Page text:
Using an Audio Monitor for Video

Audio has the potential to make or break any video project. This can be the determining factor between your audience losing interest or continuously being intrigued with what they are viewing.

Differences between PC Speakers and Audio Monitors

The average computer user is not conscious of what quality audio sounds like. Standard PC speakers seem to function properly and meet everyday needs. They play all varieties of music, streaming video from the web and even personal video messaging. When the quality of audio on a video seems unsatisfactory, the average user will simply close the window and chalk it up to poor video quality.

Standardized computer speakers are notorious for hiding various types of audio elements. Multiple unsatisfactory traits include a slight hiss to the sound, frequency range less responsive, inconsistency with delivery, various hums and noise interferences from insufficient ground. Improperly-shielded cables also cause noise interference.


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Audio monitors will help reveal hidden elements. They are a helpful tool in understanding and deciphering what the project will sound like during the final delivery. With audio being a major part of the video world, details are imperative. Creative professionals have a responsibility to ensure that all audiences enjoy each element of the final product.

Features to Consider

The most common type of audio monitors for editing bays is nearfield. Two important yet very different monitor types are active and passive. Active refers to a monitor that has the amplification built inside. Some benefits to active monitors are that the amplification is engineered for that specific speaker, there is built-in damage prevention, they are compact and there are fewer cables to manage. A prominent downside to active monitors versus passive monitors is upfront pricing for convenience. Passive monitors have no amplifier, which is more cost-efficient initially. The negatives to passive monitors are that you have to buy amplifiers, which can become costly; there are more cables to manage; and there is less damage prevention.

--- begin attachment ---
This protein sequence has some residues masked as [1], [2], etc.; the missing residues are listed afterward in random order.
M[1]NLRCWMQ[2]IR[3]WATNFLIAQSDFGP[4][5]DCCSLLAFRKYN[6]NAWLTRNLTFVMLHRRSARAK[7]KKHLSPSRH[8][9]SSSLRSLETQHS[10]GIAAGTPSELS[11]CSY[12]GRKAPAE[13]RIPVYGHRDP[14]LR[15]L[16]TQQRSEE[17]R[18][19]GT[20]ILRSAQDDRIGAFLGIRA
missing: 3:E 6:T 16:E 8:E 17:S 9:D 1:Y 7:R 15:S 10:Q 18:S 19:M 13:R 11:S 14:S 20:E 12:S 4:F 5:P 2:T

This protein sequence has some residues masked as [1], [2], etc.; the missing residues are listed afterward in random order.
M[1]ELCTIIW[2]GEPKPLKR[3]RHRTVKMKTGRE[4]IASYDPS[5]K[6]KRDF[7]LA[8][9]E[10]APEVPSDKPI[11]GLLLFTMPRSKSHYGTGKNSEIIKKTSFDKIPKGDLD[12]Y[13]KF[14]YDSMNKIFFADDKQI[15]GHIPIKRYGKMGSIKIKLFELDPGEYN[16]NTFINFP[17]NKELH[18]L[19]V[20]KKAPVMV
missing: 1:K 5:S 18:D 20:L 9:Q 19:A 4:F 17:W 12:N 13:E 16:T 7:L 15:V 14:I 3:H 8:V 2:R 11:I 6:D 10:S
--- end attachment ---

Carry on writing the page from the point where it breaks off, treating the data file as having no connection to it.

The key to quality sound is making sure the monitor has the basics: a tweeter, a woofer and possibly a bass port. Tweeters generate higher audio frequency sounds. Woofers produce the low and mid-range frequencies. The bass port allows air pressure to escape and adds additional bass frequencies. Keep in mind that it is imperative to find audio monitors that will best suit the most popular delivery destination. Also, the specific dynamics of nearfield audio monitors are best utilized when a creative professional is mixing in a non-treated room, with the parallel walls and low ceiling of an editing suite.

Placement Matters

Some editing bays do not have an ideal audio listening environment. For instance, an edit station should never be in the corner of a room. For optimal sound; position two monitors three to five feet away from the listener, creating a triangular space. Monitors should be about four to six feet apart, at ear height, with a clear path to the listener. Try to keep edit stations in the middle of the right and left walls. This will maintain the space needed around the monitors to create optimal sound. It is important to maintain open space behind the listener for natural audio reflections. When establishing your listening environment, place monitors so that the tweeter is on top when stood upright or on the outside when on its side. This will dramatically improve sound performance. Be aware that monitors tend to use the desk as an extra base box, which adds unwanted low- and mid-range frequencies that are not elements of the final product. Eliminate this problem by placing foam under the speakers. A more affordable solution is to use mouse pads.